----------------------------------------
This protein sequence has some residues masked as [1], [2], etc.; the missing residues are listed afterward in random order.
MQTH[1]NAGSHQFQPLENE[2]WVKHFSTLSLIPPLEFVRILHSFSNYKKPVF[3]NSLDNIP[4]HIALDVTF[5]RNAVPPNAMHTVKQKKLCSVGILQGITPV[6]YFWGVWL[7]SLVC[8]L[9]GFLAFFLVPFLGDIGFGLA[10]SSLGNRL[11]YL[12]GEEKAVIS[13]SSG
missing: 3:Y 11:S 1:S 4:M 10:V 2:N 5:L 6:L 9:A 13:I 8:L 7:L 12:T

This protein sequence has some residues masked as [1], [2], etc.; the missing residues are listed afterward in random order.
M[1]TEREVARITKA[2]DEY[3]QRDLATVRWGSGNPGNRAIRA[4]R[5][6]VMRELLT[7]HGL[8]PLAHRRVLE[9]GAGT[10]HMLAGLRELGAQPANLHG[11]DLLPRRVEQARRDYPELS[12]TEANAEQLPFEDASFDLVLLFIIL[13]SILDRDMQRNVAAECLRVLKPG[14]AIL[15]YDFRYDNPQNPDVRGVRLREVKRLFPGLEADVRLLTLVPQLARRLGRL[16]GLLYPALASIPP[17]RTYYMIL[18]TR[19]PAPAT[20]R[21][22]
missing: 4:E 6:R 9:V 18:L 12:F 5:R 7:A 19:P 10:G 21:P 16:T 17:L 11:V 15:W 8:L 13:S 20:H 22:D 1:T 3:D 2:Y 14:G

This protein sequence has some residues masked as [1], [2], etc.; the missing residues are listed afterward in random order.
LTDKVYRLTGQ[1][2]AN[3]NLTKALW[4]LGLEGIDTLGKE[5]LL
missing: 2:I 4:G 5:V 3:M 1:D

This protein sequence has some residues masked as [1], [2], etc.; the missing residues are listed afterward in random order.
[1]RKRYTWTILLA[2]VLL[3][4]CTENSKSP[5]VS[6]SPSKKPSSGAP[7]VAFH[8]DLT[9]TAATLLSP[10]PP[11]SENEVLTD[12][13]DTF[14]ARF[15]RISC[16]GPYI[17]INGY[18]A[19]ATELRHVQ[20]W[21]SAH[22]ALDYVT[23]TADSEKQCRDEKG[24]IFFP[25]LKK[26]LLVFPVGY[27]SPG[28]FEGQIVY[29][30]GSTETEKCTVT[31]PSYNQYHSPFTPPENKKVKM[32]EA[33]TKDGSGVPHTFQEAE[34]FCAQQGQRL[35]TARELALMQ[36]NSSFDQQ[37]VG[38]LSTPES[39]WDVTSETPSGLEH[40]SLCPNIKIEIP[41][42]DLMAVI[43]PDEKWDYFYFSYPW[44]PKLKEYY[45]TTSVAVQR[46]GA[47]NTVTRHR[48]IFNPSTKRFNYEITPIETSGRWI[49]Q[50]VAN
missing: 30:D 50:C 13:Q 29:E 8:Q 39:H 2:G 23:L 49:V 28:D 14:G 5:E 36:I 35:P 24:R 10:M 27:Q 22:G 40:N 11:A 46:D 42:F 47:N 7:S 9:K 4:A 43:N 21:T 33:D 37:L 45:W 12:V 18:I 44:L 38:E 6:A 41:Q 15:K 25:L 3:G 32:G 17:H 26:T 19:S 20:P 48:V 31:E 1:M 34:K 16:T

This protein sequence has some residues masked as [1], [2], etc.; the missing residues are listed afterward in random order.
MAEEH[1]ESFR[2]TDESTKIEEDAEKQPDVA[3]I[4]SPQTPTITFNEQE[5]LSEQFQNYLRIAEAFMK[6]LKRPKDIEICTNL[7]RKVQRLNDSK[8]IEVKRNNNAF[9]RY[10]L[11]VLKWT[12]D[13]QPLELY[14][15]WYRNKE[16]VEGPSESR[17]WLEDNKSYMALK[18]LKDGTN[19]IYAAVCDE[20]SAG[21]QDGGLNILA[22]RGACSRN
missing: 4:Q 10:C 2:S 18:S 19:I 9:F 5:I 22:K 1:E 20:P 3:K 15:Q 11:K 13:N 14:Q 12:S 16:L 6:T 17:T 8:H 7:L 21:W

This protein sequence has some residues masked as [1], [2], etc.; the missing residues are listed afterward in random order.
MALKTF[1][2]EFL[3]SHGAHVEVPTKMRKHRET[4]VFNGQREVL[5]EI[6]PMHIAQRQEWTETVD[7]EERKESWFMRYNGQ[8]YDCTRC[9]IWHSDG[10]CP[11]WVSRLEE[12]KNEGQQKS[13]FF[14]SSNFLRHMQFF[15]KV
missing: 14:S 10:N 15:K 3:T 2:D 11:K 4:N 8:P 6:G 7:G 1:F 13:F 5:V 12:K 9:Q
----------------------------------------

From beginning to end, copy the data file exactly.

This protein sequence has some residues masked as [1], [2], etc.; the missing residues are listed afterward in random order.
MQTH[1]NAGSHQFQPLENE[2]WVKHFSTLSLIPPLEFVRILHSFSNYKKPVF[3]NSLDNIP[4]HIALDVTF[5]RNAVPPNAMHTVKQKKLCSVGILQGITPV[6]YFWGVWL[7]SLVC[8]L[9]GFLAFFLVPFLGDIGFGLA[10]SSLGNRL[11]YL[12]GEEKAVIS[13]SSG
missing: 3:Y 11:S 1:S 4:M 10:V 2:N 5:L 6:L 9:A 13:I 8:L 7:L 12:T

This protein sequence has some residues masked as [1], [2], etc.; the missing residues are listed afterward in random order.
M[1]TEREVARITKA[2]DEY[3]QRDLATVRWGSGNPGNRAIRA[4]R[5][6]VMRELLT[7]HGL[8]PLAHRRVLE[9]GAGT[10]HMLAGLRELGAQPANLHG[11]DLLPRRVEQARRDYPELS[12]TEANAEQLPFEDASFDLVLLFIIL[13]SILDRDMQRNVAAECLRVLKPG[14]AIL[15]YDFRYDNPQNPDVRGVRLREVKRLFPGLEADVRLLTLVPQLARRLGRL[16]GLLYPALASIPP[17]RTYYMIL[18]TR[19]PAPAT[20]R[21][22]
missing: 4:E 6:R 9:V 18:L 12:F 5:R 7:A 19:P 10:G 21:P 16:T 17:L 11:V 15:W 8:L 13:S 20:H 22:D 1:T 3:D 2:Y 14:G

This protein sequence has some residues masked as [1], [2], etc.; the missing residues are listed afterward in random order.
LTDKVYRLTGQ[1][2]AN[3]NLTKALW[4]LGLEGIDTLGKE[5]LL
missing: 2:I 4:G 5:V 3:M 1:D

This protein sequence has some residues masked as [1], [2], etc.; the missing residues are listed afterward in random order.
[1]RKRYTWTILLA[2]VLL[3][4]CTENSKSP[5]VS[6]SPSKKPSSGAP[7]VAFH[8]DLT[9]TAATLLSP[10]PP[11]SENEVLTD[12][13]DTF[14]ARF[15]RISC[16]GPYI[17]INGY[18]A[19]ATELRHVQ[20]W[21]SAH[22]ALDYVT[23]TADSEKQCRDEKG[24]IFFP[25]LKK[26]LLVFPVGY[27]SPG[28]FEGQIVY[29][30]GSTETEKCTVT[31]PSYNQYHSPFTPPENKKVKM[32]EA[33]TKDGSGVPHTFQEAE[34]FCAQQGQRL[35]TARELALMQ[36]NSSFDQQ[37]VG[38]LSTPES[39]WDVTSETPSGLEH[40]SLCPNIKIEIP[41][42]DLMAVI[43]PDEKWDYFYFSYPW[44]PKLKEYY[45]TTSVAVQR[46]GA[47]NTVTRHR[48]IFNPSTKRFNYEITPIETSGRWI[49]Q[50]VAN
missing: 30:D 50:C 13:Q 29:E 8:Q 39:H 2:G 23:L 49:V 28:D 14:G 5:E 36:I 35:P 24:R 10:M 27:Q 22:G 40:N 11:A 46:D 42:F 47:N 7:S 9:K 4:A 43:N 21:T 33:D 37:L 45:W 12:V 18:I 44:L 38:E 6:A 41:Q 15:K 25:L 3:G 32:G 17:H 26:T 19:S 20:P 48:V 31:E 1:M 34:K 16:T

This protein sequence has some residues masked as [1], [2], etc.; the missing residues are listed afterward in random order.
MAEEH[1]ESFR[2]TDESTKIEEDAEKQPDVA[3]I[4]SPQTPTITFNEQE[5]LSEQFQNYLRIAEAFMK[6]LKRPKDIEICTNL[7]RKVQRLNDSK[8]IEVKRNNNAF[9]RY[10]L[11]VLKWT[12]D[13]QPLELY[14][15]WYRNKE[16]VEGPSESR[17]WLEDNKSYMALK[18]LKDGTN[19]IYAAVCDE[20]SAG[21]QDGGLNILA[22]RGACSRN
missing: 4:Q 10:C 2:S 18:S 19:I 9:F 5:I 22:K 1:E 20:P 3:K 15:Q 11:K 13:N 14:Q 12:S 16:L 6:T 17:T 8:H 7:L 21:W

This protein sequence has some residues masked as [1], [2], etc.; the missing residues are listed afterward in random order.
MALKTF[1][2]EFL[3]SHGAHVEVPTKMRKHRET[4]VFNGQREVL[5]EI[6]PMHIAQRQEWTETVD[7]EERKESWFMRYNGQ[8]YDCTRC[9]IWHSDG[10]CP[11]WVSRLEE[12]KNEGQQKS[13]FF[14]SSNFLRHMQFF[15]KV
missing: 14:S 10:N 15:K 3:T 2:D 11:K 4:N 8:P 6:G 7:G 1:F 13:F 5:V 12:K 9:Q